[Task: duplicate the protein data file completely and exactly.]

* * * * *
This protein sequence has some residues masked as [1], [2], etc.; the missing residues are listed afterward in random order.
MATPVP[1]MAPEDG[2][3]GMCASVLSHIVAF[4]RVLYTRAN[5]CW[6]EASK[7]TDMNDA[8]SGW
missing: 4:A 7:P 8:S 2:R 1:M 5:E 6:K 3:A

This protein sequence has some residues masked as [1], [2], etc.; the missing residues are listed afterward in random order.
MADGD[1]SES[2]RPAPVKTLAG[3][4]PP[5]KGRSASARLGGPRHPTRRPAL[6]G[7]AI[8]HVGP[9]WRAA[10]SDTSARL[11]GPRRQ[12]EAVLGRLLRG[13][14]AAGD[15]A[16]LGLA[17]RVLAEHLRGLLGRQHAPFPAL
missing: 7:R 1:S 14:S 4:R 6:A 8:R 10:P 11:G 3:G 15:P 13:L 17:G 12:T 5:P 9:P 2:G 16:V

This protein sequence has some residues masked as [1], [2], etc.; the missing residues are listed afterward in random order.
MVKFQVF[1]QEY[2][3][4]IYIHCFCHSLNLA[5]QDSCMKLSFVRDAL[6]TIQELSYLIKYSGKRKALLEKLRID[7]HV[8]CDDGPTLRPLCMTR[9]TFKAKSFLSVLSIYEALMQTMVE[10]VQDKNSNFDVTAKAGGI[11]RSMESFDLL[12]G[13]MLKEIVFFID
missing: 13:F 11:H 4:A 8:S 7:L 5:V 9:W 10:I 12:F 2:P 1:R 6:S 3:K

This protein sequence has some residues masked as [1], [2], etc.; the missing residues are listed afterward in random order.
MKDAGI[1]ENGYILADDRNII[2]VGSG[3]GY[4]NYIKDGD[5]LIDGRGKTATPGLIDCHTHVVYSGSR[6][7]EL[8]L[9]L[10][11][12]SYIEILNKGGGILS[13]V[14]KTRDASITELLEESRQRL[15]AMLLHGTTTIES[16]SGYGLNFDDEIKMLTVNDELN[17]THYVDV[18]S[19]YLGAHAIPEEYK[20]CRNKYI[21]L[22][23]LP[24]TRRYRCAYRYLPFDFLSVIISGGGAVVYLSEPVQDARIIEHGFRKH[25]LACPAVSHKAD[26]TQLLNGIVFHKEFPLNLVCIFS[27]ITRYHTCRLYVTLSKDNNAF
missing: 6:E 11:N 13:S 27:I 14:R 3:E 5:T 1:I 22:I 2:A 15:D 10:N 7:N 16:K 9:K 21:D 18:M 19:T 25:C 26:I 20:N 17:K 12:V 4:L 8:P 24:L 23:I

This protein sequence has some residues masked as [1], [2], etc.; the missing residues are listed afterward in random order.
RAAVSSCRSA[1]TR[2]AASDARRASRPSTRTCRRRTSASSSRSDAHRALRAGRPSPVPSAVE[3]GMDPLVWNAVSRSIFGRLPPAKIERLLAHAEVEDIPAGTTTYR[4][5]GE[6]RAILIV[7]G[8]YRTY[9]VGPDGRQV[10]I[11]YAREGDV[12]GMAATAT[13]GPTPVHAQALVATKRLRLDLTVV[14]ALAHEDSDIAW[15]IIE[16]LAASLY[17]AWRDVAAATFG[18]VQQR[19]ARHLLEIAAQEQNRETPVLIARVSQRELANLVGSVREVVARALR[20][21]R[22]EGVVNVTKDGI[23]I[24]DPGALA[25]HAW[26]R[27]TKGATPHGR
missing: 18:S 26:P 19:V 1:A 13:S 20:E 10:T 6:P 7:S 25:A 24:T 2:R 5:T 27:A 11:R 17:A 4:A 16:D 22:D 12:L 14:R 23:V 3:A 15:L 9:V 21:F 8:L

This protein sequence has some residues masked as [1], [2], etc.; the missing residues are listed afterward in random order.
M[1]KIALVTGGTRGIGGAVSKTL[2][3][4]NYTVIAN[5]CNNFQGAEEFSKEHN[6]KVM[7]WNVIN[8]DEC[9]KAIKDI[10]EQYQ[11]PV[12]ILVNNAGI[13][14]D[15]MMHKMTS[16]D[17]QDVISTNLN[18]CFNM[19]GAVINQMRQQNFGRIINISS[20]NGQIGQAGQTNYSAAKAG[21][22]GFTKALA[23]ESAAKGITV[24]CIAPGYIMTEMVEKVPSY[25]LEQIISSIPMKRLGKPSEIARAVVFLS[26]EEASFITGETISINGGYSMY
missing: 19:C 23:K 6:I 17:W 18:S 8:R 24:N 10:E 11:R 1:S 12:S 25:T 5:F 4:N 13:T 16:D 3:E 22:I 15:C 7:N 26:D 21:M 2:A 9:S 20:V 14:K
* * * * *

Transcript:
This protein sequence has some residues masked as [1], [2], etc.; the missing residues are listed afterward in random order.
MATPVP[1]MAPEDG[2][3]GMCASVLSHIVAF[4]RVLYTRAN[5]CW[6]EASK[7]TDMNDA[8]SGW
missing: 4:A 7:P 8:S 2:R 1:M 5:E 6:K 3:A

This protein sequence has some residues masked as [1], [2], etc.; the missing residues are listed afterward in random order.
MADGD[1]SES[2]RPAPVKTLAG[3][4]PP[5]KGRSASARLGGPRHPTRRPAL[6]G[7]AI[8]HVGP[9]WRAA[10]SDTSARL[11]GPRRQ[12]EAVLGRLLRG[13][14]AAGD[15]A[16]LGLA[17]RVLAEHLRGLLGRQHAPFPAL
missing: 7:R 1:S 14:S 4:R 6:A 8:R 10:P 11:G 3:G 15:P 13:L 17:G 12:T 5:P 9:P 2:G 16:V

This protein sequence has some residues masked as [1], [2], etc.; the missing residues are listed afterward in random order.
MVKFQVF[1]QEY[2][3][4]IYIHCFCHSLNLA[5]QDSCMKLSFVRDAL[6]TIQELSYLIKYSGKRKALLEKLRID[7]HV[8]CDDGPTLRPLCMTR[9]TFKAKSFLSVLSIYEALMQTMVE[10]VQDKNSNFDVTAKAGGI[11]RSMESFDLL[12]G[13]MLKEIVFFID
missing: 13:F 11:H 4:A 8:S 7:L 5:V 9:W 10:I 12:F 2:P 1:R 6:S 3:K

This protein sequence has some residues masked as [1], [2], etc.; the missing residues are listed afterward in random order.
MKDAGI[1]ENGYILADDRNII[2]VGSG[3]GY[4]NYIKDGD[5]LIDGRGKTATPGLIDCHTHVVYSGSR[6][7]EL[8]L[9]L[10][11][12]SYIEILNKGGGILS[13]V[14]KTRDASITELLEESRQRL[15]AMLLHGTTTIES[16]SGYGLNFDDEIKMLTVNDELN[17]THYVDV[18]S[19]YLGAHAIPEEYK[20]CRNKYI[21]L[22][23]LP[24]TRRYRCAYRYLPFDFLSVIISGGGAVVYLSEPVQDARIIEHGFRKH[25]LACPAVSHKAD[26]TQLLNGIVFHKEFPLNLVCIFS[27]ITRYHTCRLYVTLSKDNNAF
missing: 6:E 11:N 13:S 27:I 14:R 3:E 5:T 1:I 22:I 2:A 15:D 10:N 7:N 16:K 9:K 21:D 18:M 19:T 25:C 26:I 20:N 17:K 12:V 4:L 8:P 24:L 23:I

This protein sequence has some residues masked as [1], [2], etc.; the missing residues are listed afterward in random order.
RAAVSSCRSA[1]TR[2]AASDARRASRPSTRTCRRRTSASSSRSDAHRALRAGRPSPVPSAVE[3]GMDPLVWNAVSRSIFGRLPPAKIERLLAHAEVEDIPAGTTTYR[4][5]GE[6]RAILIV[7]G[8]YRTY[9]VGPDGRQV[10]I[11]YAREGDV[12]GMAATAT[13]GPTPVHAQALVATKRLRLDLTVV[14]ALAHEDSDIAW[15]IIE[16]LAASLY[17]AWRDVAAATFG[18]VQQR[19]ARHLLEIAAQEQNRETPVLIARVSQRELANLVGSVREVVARALR[20][21]R[22]EGVVNVTKDGI[23]I[24]DPGALA[25]HAW[26]R[27]TKGATPHGR
missing: 18:S 26:P 19:V 1:A 13:S 20:E 10:T 6:P 7:S 25:A 24:T 2:R 5:T 27:A 11:R 17:A 4:A 16:D 22:D 12:L 14:R 23:V 3:A 15:L 9:V 21:F 8:L

This protein sequence has some residues masked as [1], [2], etc.; the missing residues are listed afterward in random order.
M[1]KIALVTGGTRGIGGAVSKTL[2][3][4]NYTVIAN[5]CNNFQGAEEFSKEHN[6]KVM[7]WNVIN[8]DEC[9]KAIKDI[10]EQYQ[11]PV[12]ILVNNAGI[13][14]D[15]MMHKMTS[16]D[17]QDVISTNLN[18]CFNM[19]GAVINQMRQQNFGRIINISS[20]NGQIGQAGQTNYSAAKAG[21][22]GFTKALA[23]ESAAKGITV[24]CIAPGYIMTEMVEKVPSY[25]LEQIISSIPMKRLGKPSEIARAVVFLS[26]EEASFITGETISINGGYSMY
missing: 19:C 23:K 6:I 17:W 18:S 8:R 24:N 10:E 11:R 1:S 12:S 25:T 5:F 4:N 13:T 16:D 3:E 22:I 15:C 7:N 26:D 21:M 2:A 9:S 20:V 14:K